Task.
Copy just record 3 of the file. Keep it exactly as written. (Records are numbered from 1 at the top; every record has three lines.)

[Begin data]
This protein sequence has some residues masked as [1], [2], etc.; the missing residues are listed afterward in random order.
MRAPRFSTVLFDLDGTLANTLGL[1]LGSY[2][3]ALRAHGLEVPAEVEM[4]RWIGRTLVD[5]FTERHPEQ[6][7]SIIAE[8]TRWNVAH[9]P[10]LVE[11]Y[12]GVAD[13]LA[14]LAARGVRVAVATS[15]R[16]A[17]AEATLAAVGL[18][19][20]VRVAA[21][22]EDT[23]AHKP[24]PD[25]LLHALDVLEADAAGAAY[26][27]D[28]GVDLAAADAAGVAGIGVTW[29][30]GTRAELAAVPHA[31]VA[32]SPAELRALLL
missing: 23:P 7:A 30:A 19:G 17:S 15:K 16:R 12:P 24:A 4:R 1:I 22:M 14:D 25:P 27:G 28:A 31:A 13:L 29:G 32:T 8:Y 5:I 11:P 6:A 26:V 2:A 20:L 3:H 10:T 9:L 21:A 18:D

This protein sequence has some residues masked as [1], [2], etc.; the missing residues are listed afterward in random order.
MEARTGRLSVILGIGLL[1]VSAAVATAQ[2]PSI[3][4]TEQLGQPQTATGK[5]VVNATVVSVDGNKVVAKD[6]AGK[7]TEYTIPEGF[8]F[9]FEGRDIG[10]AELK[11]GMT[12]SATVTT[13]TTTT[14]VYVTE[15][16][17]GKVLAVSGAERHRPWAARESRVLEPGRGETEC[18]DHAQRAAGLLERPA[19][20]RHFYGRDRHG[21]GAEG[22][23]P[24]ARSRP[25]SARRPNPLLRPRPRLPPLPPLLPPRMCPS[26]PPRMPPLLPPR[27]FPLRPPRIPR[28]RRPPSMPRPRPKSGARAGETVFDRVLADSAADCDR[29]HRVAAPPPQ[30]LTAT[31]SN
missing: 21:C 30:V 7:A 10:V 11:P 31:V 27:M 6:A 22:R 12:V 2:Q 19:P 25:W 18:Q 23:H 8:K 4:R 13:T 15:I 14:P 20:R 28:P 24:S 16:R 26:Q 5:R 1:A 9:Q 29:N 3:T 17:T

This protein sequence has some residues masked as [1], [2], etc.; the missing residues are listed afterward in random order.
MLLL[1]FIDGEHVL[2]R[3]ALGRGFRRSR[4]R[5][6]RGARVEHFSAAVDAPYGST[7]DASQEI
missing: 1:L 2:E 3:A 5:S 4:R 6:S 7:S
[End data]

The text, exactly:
This protein sequence has some residues masked as [1], [2], etc.; the missing residues are listed afterward in random order.
MLLL[1]FIDGEHVL[2]R[3]ALGRGFRRSR[4]R[5][6]RGARVEHFSAAVDAPYGST[7]DASQEI
missing: 1:L 2:E 3:A 5:S 4:R 6:S 7:S